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bcrowell

decision-making heuristics

Good point about helmets. If you read an issue of Accidents in North American Mountaineering, one factor you'll see over and over in fatalities is that people weren't wearing a helmet.

Another issue that comes through really clearly in Andrew's trip report is the use of some bad heuristics for decision making. A heuristic is a quick and dirty method for solving problems or making decisions, which may work in many cases but will not always work. Sociologists have studied this kind of thing extensively by looking at deaths in avalanches. A couple of the common heuristics they've documented seem to have been used by Andrew.

One is the logic that if you see other people doing it, it's probably OK. For instance, when you're crossing the street, you may step into the street because you see other people doing it, without checking the traffic signal. In Andrew's account, he talks about having some doubts, but continuing on the climb because other people in the group were continuing. (People are knocking down other people in the group like bowling pins, but they keep climbing!)

Another has to do with commitment. Once people are there, they feel committed to the activity, so they go on. The more time and effort it's taken to get to where they are, the more reluctant they are to turn around. This seems pretty clear from Andrew's description of the meetup group as one that he had wanted to join and had been having trouble gaining entree into.

The leader of the group also clearly made a bad decision. One heuristic that can play into this kind of thing is that people have a strong psychological need to demonstrate to others through their own actions that they are the kind of person they present themselves as. Andrew seems to have perceived this guy as experienced, which was probably based on the guy's presentation of himself as an experienced person.
Sean

It's truly sad that sociologists need a fancy PC-word for what used to be called STUPID. Stupid is no longer a result of poor parenting and the failure of schools to teach independence and critical thinking. It's caused by "heuristics" gone wrong. Blah.

These people were on a hike. They didn't need to use mental shortcuts to quickly act during an avalanche or earthquake. They simply needed to pause for a couple minutes and consider the wisdom of their stupid behavior before it got them stuck in an absurd situation. The problem is not heuristics. It's much deeper than that. The problem is an epidemic of STUPID.
Mike P

Re: decision-making heuristics

bcrowell wrote:
Good point about helmets. If you read an issue of Accidents in North American Mountaineering, one factor you'll see over and over in fatalities is that people weren't wearing a helmet.

Another issue that comes through really clearly in Andrew's trip report is the use of some bad heuristics for decision making. A heuristic is a quick and dirty method for solving problems or making decisions, which may work in many cases but will not always work. Sociologists have studied this kind of thing extensively by looking at deaths in avalanches. A couple of the common heuristics they've documented seem to have been used by Andrew.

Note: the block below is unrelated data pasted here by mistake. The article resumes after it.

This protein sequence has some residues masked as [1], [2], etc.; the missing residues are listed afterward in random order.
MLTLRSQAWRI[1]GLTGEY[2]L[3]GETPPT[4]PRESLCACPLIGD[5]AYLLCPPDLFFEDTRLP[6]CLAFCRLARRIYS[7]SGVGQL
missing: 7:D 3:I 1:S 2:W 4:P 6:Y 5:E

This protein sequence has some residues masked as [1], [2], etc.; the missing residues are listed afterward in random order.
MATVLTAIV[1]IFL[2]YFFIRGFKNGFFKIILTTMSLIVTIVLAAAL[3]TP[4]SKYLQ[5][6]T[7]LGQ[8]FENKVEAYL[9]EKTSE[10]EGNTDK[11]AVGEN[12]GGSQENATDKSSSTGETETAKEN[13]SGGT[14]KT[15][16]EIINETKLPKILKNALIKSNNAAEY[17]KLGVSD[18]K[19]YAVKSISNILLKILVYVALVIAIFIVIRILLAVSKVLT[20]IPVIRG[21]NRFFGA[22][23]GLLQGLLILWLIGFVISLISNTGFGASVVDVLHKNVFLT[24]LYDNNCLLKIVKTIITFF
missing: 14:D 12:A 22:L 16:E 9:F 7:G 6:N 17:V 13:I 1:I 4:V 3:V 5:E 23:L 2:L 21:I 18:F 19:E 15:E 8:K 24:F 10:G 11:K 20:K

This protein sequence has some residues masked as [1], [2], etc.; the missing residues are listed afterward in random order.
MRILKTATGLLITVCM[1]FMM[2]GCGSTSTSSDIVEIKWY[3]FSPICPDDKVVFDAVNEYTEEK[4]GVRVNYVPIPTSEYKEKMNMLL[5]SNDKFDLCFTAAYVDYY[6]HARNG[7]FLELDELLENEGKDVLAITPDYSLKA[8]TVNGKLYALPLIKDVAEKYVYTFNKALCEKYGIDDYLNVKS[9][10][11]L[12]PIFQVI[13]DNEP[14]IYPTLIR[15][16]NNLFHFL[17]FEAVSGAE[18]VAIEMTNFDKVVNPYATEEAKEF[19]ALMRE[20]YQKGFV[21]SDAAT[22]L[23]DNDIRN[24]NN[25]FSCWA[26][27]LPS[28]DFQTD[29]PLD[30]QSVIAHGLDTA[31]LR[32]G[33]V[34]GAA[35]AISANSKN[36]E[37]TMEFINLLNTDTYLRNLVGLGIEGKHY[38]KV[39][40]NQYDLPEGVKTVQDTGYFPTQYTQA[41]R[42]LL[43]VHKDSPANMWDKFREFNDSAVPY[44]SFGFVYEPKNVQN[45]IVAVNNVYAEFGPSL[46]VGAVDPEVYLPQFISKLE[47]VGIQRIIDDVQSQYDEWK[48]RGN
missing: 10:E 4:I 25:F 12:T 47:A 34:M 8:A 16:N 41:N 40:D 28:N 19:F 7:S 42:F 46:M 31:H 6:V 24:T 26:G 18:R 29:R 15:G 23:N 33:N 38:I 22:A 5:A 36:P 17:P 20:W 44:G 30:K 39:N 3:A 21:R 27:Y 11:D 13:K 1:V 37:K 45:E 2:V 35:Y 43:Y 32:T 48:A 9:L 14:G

===edit===
The leader of the group also clearly made a bad decision. One heuristic that can play into this kind of thing is that people have a strong psychological need to demonstrate to others through their own actions that they are the kind of person they present themselves as. Andrew seems to have perceived this guy as experienced, which was probably based on the guy's presentation of himself as an experienced person.


Sean wrote:
It's truly sad that sociologists need a fancy PC-word for what used to be called STUPID. Stupid is no longer a result of poor parenting and the failure of schools to teach independence and critical thinking. It's caused by "heuristics" gone wrong. Blah.

These people were on a hike. They didn't need to use mental shortcuts to quickly act during an avalanche or earthquake. They simply needed to pause for a couple minutes and consider the wisdom of their stupid behavior before it got them stuck in an absurd situation. The problem is not heuristics. It's much deeper than that. The problem is an epidemic of STUPID.


Both of you are saying the same thing. It is fascinating, however, what goes into decision-making as bcrowell points out. We can all learn from those mistakes (or STUPID decisions) as Sean would like to put it.
Sean

I guess I need to clarify something. Not all mistakes are stupid decisions. If you knowingly begin a risky activity, with adequate knowledge, skill and gear, and then you mess up and die, then I would refer to that as a tragic decision. You took a risk that you were prepared for, but failed.

On the other hand, the group referenced here had neither the knowledge, skill, nor the gear for what they were attempting. They realized that the Cucamonga trail was too much for them, but then somehow decided to give a XC scramble to Bighorn a try?!!?

I'm pretty sure I know what that is all about, because despite some experience I'm not immune to such dumbness. That is the ego saying, "I didn't come all this way just to turn around at the saddle." And if a group leader can't shake off that stupid mentality, he shouldn't be a leader.
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